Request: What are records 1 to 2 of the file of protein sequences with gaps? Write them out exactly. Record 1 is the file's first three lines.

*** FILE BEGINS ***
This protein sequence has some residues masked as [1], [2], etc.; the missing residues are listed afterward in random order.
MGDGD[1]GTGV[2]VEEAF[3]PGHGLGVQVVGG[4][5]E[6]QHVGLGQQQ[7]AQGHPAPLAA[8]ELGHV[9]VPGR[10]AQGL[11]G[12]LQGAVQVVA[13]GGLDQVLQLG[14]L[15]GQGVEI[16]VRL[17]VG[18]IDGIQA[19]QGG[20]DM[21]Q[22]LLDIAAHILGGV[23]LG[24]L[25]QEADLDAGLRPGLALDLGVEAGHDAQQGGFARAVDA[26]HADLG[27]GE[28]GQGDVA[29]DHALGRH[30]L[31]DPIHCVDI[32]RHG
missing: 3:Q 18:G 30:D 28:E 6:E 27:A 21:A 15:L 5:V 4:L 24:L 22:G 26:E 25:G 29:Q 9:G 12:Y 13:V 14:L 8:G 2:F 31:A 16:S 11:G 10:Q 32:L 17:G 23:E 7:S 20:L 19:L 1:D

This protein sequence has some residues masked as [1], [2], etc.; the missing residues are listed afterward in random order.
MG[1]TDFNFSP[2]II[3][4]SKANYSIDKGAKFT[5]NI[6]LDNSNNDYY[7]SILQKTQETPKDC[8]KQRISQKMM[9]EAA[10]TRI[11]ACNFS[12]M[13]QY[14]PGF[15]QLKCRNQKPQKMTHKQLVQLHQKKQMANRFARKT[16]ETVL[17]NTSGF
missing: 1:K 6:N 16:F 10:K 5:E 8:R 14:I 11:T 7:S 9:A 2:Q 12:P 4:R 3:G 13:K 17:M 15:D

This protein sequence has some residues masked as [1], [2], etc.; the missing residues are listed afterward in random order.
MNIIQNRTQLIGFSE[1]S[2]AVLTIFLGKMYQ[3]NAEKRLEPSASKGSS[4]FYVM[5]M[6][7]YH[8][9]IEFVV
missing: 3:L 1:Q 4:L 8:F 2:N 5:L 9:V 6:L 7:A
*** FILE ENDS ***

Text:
This protein sequence has some residues masked as [1], [2], etc.; the missing residues are listed afterward in random order.
MGDGD[1]GTGV[2]VEEAF[3]PGHGLGVQVVGG[4][5]E[6]QHVGLGQQQ[7]AQGHPAPLAA[8]ELGHV[9]VPGR[10]AQGL[11]G[12]LQGAVQVVA[13]GGLDQVLQLG[14]L[15]GQGVEI[16]VRL[17]VG[18]IDGIQA[19]QGG[20]DM[21]Q[22]LLDIAAHILGGV[23]LG[24]L[25]QEADLDAGLRPGLALDLGVEAGHDAQQGGFARAVDA[26]HADLG[27]GE[28]GQGDVA[29]DHALGRH[30]L[31]DPIHCVDI[32]RHG
missing: 3:Q 18:G 30:D 28:E 6:E 27:A 21:A 15:L 5:V 4:L 24:L 22:G 26:E 25:G 29:Q 9:G 12:Y 13:V 14:L 8:G 2:F 31:A 16:S 11:G 10:Q 32:L 17:G 23:E 7:S 20:L 19:L 1:D

This protein sequence has some residues masked as [1], [2], etc.; the missing residues are listed afterward in random order.
MG[1]TDFNFSP[2]II[3][4]SKANYSIDKGAKFT[5]NI[6]LDNSNNDYY[7]SILQKTQETPKDC[8]KQRISQKMM[9]EAA[10]TRI[11]ACNFS[12]M[13]QY[14]PGF[15]QLKCRNQKPQKMTHKQLVQLHQKKQMANRFARKT[16]ETVL[17]NTSGF
missing: 1:K 6:N 16:F 10:K 5:E 8:R 14:I 11:T 7:S 9:A 2:Q 12:P 4:R 3:G 13:K 17:M 15:D